4

In latin words such as digitus, I found it hard to pronounce correctly the consonants /k/ or /g/ followed by /i/. I think that this happens especially if these sounds are in the same syllabe.

Is it hard because I am not used to it, as a Romance language speaker, who has ever pronounced these "sounds" followed by that vowel, as either palatal plosives, either postalveolar affricates, or do people find it generally not that easy to do it?

I think I have an idea why this happens though. Its because the /i/ is a front vowel while a velar consonant is articulated in the back.

8
  • 3
    Out of curiosity, which Romance language in particular?
    – Draconis
    Oct 21 at 0:12
  • 1
    My native language is Rumanian.
    – SarruKen
    Oct 21 at 0:18
  • 3
    /ki/ and /g/ followed by /i/ are palatalised in many languages, and in many languages they are not palatalised. What shall I say? Languages are different.
    – fdb
    Oct 23 at 11:08
  • 4
    It's just a question of what you're used to. If (like me) you natively spoke a language which doesn't palatalize velars before front vowels, you'd never think to palatalize these Latin sounds.
    – TKR
    Oct 23 at 19:11
  • 3
    I'd like to understand what exact pronunciation you're aiming at and what comes out - could you give examples from your native Rumanian, if not directly link to recordings at www.forvo.com? In particular, do you pronounce digitus with the Rumanian gi or ghi? Direct links would be especially useful if either your target or your result don't actually exist in Rumanian. Oct 25 at 5:20
2

Your intution is correct and insightful, OP, despite what you say about your limited knowledge of phonetics. Assimilation within /ki/ and /gi/ is physiologically unavoidable because the vowels are front/palatal, while the consonants are back/velar, and both these regions need to be touched by the same part of the tongue (the back or dorsum). Thus if the consonant is to remain strictly velar, the vowel must retreat to the velar region, and if the vowel is to remain front, the consonant must advance towards the palate. One can split hairs about degrees of palatalisation or substitute palatalisation (kʲ) with fronting (k̟) on phonological grounds, but the two terms are equivalent in this context because only one point of contact is involved. Examples below disregard differences in voicing, with k representing any velar stop:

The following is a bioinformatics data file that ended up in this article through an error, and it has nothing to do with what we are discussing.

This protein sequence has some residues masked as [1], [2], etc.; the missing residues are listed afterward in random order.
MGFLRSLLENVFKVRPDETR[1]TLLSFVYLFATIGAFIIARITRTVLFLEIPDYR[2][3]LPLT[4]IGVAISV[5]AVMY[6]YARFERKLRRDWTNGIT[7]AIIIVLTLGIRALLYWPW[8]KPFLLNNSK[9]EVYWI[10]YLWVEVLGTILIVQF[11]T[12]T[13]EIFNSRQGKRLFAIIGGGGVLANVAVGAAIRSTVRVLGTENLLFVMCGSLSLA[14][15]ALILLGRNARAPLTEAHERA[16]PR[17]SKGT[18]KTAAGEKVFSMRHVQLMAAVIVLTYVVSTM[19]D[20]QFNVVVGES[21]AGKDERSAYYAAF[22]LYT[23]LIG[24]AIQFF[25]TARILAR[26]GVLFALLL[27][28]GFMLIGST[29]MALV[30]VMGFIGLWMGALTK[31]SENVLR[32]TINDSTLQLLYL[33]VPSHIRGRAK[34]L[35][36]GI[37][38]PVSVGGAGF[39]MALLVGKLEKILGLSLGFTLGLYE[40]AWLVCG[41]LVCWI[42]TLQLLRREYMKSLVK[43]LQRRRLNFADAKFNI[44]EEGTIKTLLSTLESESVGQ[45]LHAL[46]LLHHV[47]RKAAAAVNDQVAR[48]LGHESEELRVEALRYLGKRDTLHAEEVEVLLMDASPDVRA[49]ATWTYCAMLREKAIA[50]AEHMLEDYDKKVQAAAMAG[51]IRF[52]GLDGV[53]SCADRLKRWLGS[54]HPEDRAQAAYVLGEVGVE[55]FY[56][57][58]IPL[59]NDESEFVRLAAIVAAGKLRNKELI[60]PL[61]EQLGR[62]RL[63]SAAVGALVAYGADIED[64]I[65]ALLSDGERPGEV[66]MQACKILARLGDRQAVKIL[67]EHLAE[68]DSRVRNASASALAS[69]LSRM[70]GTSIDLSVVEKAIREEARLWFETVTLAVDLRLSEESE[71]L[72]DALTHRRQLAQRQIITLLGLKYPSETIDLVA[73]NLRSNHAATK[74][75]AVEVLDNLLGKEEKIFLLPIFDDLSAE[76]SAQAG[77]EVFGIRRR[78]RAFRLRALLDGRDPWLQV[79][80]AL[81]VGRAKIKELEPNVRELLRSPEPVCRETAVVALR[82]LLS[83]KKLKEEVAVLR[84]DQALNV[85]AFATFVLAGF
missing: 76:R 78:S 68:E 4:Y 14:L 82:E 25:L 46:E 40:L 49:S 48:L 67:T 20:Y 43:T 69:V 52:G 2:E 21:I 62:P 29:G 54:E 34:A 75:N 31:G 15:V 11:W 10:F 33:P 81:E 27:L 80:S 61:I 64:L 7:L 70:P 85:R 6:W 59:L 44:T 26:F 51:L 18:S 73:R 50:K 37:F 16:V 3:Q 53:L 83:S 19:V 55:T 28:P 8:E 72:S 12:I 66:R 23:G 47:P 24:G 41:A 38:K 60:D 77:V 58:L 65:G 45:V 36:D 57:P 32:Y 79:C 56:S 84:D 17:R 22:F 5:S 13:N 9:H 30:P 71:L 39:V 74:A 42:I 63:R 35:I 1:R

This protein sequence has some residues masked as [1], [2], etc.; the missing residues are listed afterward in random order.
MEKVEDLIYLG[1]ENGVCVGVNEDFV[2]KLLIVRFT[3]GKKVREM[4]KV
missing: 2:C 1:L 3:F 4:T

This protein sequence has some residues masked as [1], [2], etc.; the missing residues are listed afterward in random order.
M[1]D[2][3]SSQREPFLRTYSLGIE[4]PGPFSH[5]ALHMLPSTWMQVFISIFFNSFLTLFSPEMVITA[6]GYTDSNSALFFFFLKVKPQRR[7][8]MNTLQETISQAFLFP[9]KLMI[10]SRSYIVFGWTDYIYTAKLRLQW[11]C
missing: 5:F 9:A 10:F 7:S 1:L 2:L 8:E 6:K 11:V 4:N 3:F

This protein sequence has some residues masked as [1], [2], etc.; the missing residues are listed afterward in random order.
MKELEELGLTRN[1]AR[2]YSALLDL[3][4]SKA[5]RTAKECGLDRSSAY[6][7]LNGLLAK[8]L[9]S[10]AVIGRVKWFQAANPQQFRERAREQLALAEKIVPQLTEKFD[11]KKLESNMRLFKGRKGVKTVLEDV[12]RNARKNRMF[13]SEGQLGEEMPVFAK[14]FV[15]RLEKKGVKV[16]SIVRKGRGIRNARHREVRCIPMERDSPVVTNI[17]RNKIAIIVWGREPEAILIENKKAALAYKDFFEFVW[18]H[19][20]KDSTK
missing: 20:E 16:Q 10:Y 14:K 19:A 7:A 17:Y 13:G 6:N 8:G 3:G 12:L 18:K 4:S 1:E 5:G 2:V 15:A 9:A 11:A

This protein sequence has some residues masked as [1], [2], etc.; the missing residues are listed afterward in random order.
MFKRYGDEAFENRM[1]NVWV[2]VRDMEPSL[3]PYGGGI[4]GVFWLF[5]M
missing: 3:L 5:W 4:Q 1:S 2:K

[i] [ɨ~ɯ]2 [ä~a]
[k̟~kʲ]1 Rum, Ru, It, En Conflict Rum, Fr, Sv, Gk
[k] Conflict Rum, Ru, Udm, Tur Rum, Ru, It, En (Australian)

1. Some transcriptions use [c] (palatal stop) to transcribe these e.g. in Greek and Turkish, arguably incorrectly - a true palatal stop (as in Czech and Hungarian) involves tongue-blade (coronal) as well as tongue-back (dorsal) contact and a Russian speaker will hear it as a realisation of their own palatalised coronal stop /tʲ/.
2. The prevalent opinion holds that the Russian [kɨ – kʲi] contrast is a feature of the consonant (velarisation) and not the vowel, but all Russians can and regularly do produce [ɨ] not preceeded by a consonant. The Turkish vowel is variously described.

To test the reader's perception, in this Turkish example the two true velars are followed by two strongly palatalised velars. In this Russian example both are true velars; here a palatalised followed by a true one, same as here in Icelandic and the reverse of this German one.

If your language doesn't have contrastive palatalisation, you might not hear this automatic (allophonic) assimilation and so won't notice anything wrong with the usual description "the Latin C in CI is pronounced the same as in CA". But having the right combination of native phonology, knowledge of phonetics and plain old insighfulness leads one to realise that if taken at face value, either the Latin CA sounded like this and this, or the Latin CI like this, which is of course incorrect. It seems that some people who didn't satisfy the above criteria were taken by surprise by this revelation, and instead of adjusting their worldview to the new information decided to kill the messanger by downvoting this reply. This is a shame, since humans don't have absolute hearing, and anyone interested in phonetics should expect to be constantly surprised.